Diplomatic sources in Tokyo told Reuters earlier this week that the North is set to announce it has become the world’s ninth nuclear power. This would open the way for tests and increased production of weapons, unless the nuclear crisis is resolved by Sept. 9, the anniversary of North Korea’s founding.

We’re joined on the phone right now by Martin Hart-Landsberg, author of Korea: Division, Reunification and U.S. Foreign pPolicy. He teaches Economics at Lewis and Clark College in Portland, Oregon. We’re also joined in our studio by Seung Hye Suh, who is an organizer with Nodutdol for Korean community development. She helped organize this weekend’s "Commemoration for Change," a weekend of action to stop war on the Korean peninsula. They protested in front of the White House yesterday, hundreds of people. We welcome you both to Democracy Now! Seung Hye Suh, can you start off by describing what the situation is today and what this 50th anniversary of the armistice actually means?

SEUNG HYE SUH: Sure. I think in order to understand the current nuclear crisis we have to really place it within the context of the Korean war. There was an armistice signed on July 27, 1953. But a peace treaty was never signed. And this means that because the U.S. and North Korea are still technically at war, these conflicts can continue to arise again and again. We can talk more about this, the particular conflict, but the really important thing is that we need a peace treaty as a first step to lasting peace on the Korean peninsula and unification of the two Koreas.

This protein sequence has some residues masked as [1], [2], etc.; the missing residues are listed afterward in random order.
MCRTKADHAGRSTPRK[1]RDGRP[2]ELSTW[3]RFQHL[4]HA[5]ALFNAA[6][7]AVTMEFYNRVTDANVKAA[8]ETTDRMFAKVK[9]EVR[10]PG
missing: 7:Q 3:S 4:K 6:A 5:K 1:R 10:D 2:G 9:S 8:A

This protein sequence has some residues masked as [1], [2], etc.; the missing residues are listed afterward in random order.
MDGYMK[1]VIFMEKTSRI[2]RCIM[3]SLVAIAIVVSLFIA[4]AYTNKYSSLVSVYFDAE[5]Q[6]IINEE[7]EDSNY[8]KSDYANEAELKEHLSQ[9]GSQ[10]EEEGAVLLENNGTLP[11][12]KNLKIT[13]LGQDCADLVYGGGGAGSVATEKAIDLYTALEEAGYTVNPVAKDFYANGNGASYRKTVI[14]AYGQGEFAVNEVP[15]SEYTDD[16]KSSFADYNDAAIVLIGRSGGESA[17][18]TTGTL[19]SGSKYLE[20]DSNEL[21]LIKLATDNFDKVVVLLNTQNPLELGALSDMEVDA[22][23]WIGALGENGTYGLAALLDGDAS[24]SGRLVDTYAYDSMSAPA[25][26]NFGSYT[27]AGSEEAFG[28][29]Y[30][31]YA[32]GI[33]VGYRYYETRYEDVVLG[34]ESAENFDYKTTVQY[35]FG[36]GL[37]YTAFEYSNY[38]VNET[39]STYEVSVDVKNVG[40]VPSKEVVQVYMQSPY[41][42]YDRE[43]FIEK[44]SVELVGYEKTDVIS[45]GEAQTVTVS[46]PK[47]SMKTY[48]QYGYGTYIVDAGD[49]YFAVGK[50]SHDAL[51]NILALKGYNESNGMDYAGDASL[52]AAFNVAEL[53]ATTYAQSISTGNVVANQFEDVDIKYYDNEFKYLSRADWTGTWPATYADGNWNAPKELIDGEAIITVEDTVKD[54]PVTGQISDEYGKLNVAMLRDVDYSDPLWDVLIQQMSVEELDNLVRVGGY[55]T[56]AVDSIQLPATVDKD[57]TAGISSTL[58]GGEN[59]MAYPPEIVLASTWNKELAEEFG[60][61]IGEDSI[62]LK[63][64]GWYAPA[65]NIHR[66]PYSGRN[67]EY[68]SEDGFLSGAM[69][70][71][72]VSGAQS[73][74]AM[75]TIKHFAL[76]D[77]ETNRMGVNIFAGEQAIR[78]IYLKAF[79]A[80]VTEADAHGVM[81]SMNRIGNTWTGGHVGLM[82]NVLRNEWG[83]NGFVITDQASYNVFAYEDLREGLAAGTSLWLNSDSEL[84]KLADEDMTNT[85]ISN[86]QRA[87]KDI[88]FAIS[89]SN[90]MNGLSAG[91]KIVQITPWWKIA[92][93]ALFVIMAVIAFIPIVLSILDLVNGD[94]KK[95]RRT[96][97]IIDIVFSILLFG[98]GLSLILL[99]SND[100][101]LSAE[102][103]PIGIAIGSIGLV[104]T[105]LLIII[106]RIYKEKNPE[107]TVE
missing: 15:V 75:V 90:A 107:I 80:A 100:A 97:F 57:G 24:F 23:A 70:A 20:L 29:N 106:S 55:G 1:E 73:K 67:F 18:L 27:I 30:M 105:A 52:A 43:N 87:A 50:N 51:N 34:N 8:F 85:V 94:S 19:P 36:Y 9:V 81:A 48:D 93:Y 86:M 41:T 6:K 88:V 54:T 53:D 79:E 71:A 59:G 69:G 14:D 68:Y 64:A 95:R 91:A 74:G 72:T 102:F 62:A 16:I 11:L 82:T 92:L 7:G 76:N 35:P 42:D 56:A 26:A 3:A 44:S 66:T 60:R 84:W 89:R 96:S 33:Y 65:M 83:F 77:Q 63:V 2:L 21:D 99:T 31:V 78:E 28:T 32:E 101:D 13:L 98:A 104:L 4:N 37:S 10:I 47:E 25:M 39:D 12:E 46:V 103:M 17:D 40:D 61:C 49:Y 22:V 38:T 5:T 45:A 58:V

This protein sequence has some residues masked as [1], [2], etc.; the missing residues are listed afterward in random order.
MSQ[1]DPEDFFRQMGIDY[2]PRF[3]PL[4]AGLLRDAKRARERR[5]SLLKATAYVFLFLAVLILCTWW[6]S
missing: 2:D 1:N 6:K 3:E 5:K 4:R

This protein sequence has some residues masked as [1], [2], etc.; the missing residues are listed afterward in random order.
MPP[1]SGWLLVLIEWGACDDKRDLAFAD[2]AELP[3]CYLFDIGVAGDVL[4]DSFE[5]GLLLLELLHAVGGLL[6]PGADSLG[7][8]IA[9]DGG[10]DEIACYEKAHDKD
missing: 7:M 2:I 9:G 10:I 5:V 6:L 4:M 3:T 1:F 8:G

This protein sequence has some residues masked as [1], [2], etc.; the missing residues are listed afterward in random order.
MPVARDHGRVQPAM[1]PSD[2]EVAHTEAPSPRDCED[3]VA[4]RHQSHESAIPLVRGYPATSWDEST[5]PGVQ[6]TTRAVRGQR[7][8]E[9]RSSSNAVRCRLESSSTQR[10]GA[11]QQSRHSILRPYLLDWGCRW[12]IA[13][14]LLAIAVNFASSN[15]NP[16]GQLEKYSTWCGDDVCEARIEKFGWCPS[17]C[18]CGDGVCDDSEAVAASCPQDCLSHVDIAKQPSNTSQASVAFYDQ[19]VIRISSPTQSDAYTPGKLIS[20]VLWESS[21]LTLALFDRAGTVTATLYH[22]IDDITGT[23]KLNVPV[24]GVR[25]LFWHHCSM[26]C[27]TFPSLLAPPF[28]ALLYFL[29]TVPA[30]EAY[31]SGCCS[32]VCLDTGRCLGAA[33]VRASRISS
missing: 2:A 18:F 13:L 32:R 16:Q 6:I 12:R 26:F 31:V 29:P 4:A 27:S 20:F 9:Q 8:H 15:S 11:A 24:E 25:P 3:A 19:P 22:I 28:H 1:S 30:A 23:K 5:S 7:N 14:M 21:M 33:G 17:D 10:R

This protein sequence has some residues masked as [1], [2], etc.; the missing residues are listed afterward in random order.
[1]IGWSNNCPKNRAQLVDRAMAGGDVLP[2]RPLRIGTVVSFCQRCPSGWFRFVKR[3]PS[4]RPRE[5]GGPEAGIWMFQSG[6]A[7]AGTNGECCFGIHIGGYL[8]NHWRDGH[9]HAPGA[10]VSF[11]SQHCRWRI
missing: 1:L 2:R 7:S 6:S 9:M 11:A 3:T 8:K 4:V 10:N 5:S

AMY GOODMAN: What does the armistice mean then?

SEUNG HYE SUH: The armistice right now means that U.S. and North Korea are technically still at war, there’s technically still beligerence in a war that has not ended for 50 years.

AMY GOODMAN: Martin Hart-Landsberg, what was the understanding at the time, 50 years ago this weekend?